With Louisa, it was easy to bare my heart. To spend countless hours just knitting, just talking, just being. To depend on her as a true and trusted friend.
I miss Louisa every day. In 2008, she lost her life to pneumonia, a “complication” brought on by rheumatoid arthritis. For several weeks, the hospital became our second home as we waited and hoped… and as we eventually watched her life slip away.
A few weeks after Louisa’s death, I found myself in another hospital visiting a family member. But nature called, and I stopped at the restroom before making my way up to his room. After doing my “business,” I did as convention and personal hygiene dictate: I washed my hands.
Sweet, flowery, painfully familiar. The smell. The soap. Its scent transported me to a time and a host of feelings I thought were well behind me. I left the restroom, found a quiet corner, and tended to my unexpected tears.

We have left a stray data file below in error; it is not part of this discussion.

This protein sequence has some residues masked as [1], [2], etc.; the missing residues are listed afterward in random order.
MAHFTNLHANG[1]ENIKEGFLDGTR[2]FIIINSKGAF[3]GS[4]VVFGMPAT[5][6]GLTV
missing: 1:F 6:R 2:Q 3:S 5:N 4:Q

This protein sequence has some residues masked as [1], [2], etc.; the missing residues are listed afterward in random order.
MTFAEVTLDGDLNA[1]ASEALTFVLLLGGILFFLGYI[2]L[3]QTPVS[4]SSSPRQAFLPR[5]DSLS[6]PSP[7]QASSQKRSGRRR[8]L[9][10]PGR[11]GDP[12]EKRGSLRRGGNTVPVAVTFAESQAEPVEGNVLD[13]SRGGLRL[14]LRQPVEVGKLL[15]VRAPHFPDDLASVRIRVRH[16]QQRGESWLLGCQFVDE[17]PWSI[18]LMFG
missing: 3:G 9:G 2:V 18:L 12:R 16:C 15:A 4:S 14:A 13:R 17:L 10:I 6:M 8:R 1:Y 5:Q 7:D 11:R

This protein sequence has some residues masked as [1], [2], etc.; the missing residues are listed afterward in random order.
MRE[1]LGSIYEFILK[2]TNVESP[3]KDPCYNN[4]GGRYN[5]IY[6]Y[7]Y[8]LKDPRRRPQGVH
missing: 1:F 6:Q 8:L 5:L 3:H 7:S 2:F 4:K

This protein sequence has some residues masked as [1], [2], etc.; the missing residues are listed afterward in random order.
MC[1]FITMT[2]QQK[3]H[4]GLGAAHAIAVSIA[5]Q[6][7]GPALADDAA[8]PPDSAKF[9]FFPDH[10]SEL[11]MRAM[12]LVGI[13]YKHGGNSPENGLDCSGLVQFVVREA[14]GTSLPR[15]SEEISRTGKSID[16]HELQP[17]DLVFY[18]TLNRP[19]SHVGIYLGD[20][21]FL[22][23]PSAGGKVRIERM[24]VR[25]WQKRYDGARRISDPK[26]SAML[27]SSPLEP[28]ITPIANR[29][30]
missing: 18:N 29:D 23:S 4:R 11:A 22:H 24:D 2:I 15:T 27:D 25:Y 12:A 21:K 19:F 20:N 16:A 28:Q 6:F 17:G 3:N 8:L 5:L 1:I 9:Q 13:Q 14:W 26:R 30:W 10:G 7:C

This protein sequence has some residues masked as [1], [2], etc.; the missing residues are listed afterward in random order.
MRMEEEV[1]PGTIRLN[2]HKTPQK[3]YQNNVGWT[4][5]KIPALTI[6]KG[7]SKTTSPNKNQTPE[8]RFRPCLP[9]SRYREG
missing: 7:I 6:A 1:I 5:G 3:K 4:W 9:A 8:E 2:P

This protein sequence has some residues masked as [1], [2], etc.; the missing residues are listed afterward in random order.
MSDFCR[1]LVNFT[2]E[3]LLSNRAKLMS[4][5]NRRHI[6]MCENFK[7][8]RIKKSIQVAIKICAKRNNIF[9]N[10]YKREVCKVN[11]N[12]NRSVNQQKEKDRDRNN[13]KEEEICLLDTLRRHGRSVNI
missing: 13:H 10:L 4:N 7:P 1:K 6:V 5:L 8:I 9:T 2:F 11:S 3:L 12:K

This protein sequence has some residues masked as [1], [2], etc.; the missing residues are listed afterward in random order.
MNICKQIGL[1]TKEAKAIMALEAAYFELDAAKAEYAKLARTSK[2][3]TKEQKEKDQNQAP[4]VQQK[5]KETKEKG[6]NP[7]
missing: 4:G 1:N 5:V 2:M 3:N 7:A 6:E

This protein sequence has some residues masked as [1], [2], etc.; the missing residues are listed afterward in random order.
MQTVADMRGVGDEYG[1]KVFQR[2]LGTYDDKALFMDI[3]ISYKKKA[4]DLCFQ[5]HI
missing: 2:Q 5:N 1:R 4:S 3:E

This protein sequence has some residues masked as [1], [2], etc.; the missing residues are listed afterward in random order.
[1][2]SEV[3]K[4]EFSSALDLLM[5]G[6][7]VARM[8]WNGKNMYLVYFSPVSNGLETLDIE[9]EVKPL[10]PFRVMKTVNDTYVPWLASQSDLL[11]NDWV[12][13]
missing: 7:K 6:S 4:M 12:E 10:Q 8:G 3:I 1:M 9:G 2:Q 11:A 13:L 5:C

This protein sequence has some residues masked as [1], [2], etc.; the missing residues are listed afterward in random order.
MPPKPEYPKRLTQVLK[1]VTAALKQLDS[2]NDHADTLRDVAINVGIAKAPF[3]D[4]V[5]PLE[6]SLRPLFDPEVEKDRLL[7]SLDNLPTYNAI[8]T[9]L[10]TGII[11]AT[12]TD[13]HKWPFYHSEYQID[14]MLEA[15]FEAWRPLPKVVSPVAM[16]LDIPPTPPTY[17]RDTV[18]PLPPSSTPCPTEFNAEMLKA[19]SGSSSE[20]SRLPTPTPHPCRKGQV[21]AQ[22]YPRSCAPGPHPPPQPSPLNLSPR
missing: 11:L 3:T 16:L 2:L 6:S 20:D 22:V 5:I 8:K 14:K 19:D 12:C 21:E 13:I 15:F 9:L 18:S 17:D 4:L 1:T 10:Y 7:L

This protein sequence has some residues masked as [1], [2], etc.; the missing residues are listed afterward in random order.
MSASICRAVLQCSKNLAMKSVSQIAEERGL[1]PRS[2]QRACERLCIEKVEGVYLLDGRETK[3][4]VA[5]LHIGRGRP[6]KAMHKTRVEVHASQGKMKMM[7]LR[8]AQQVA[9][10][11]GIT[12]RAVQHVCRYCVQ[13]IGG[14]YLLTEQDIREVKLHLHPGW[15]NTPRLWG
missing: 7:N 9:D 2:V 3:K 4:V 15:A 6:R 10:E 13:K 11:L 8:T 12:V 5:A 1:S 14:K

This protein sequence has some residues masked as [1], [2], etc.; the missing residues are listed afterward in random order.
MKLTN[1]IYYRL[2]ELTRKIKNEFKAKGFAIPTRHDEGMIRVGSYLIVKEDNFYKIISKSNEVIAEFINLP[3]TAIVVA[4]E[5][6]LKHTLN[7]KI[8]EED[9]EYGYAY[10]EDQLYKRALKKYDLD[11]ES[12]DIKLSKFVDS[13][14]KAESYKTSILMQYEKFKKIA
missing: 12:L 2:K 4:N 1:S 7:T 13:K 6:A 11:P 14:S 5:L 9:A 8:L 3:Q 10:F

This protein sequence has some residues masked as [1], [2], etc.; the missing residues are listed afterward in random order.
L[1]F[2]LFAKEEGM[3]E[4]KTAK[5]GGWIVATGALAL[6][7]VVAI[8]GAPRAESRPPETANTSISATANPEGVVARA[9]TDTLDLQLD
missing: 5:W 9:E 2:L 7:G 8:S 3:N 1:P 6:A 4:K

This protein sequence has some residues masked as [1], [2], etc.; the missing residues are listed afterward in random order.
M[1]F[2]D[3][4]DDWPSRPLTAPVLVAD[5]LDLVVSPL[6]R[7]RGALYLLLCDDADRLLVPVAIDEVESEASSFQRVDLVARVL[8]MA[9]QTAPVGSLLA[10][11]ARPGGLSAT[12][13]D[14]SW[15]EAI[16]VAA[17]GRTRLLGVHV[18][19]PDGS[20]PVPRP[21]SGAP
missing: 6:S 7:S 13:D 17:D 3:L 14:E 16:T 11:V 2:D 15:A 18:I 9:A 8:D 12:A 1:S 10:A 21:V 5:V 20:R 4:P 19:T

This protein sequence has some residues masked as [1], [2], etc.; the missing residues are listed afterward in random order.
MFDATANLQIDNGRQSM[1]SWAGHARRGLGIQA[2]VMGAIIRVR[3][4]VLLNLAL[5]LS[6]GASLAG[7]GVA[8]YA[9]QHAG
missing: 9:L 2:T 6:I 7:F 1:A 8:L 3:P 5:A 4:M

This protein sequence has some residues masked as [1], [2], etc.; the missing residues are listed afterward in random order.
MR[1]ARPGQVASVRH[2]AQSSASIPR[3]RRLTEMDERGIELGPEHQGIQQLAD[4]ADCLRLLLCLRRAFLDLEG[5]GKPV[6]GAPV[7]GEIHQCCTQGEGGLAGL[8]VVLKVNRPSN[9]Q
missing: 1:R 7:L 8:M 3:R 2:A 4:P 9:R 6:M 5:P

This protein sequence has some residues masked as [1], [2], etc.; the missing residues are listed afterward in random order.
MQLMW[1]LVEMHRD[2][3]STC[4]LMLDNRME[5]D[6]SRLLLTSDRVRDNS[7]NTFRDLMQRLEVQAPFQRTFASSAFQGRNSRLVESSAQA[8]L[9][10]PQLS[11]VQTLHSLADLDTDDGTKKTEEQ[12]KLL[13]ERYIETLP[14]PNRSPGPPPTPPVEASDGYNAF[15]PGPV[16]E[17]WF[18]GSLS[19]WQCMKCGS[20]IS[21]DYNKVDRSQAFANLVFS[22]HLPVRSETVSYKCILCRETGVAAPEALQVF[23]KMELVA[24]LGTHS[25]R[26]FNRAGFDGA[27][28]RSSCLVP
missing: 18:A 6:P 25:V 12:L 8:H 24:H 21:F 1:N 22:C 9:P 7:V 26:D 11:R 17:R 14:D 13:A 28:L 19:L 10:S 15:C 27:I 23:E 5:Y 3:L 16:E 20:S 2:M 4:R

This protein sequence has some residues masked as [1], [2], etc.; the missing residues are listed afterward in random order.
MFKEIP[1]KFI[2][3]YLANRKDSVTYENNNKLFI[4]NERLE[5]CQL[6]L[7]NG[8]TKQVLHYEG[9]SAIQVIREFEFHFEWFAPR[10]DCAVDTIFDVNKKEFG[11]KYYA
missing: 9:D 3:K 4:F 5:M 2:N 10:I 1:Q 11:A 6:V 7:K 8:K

To this day, I can’t go in for a physical, visit a sick friend, etc., without that whiff of hospital soap bringing a certain pressure to my eyes and an ache to my chest. Though some time has passed and my grief is less raw, it seems my nose still knows what an incredible loss Louisa’s death will always be to me.
So is it any wonder that writers are encouraged to employ all the senses when setting a scene or developing a character? Such are the triggers that can drive flashbacks, progression, regression, etc. Such are the stepping stones along a story’s path.
WRITING PROMPT 1: Make a list of the smells that trigger some kind of emotional reaction within you.
WRITING PROMPT 2: Perhaps you’re at a crossroads in the plot of a story you’re writing. How will you use the characters’ senses to help the story move along?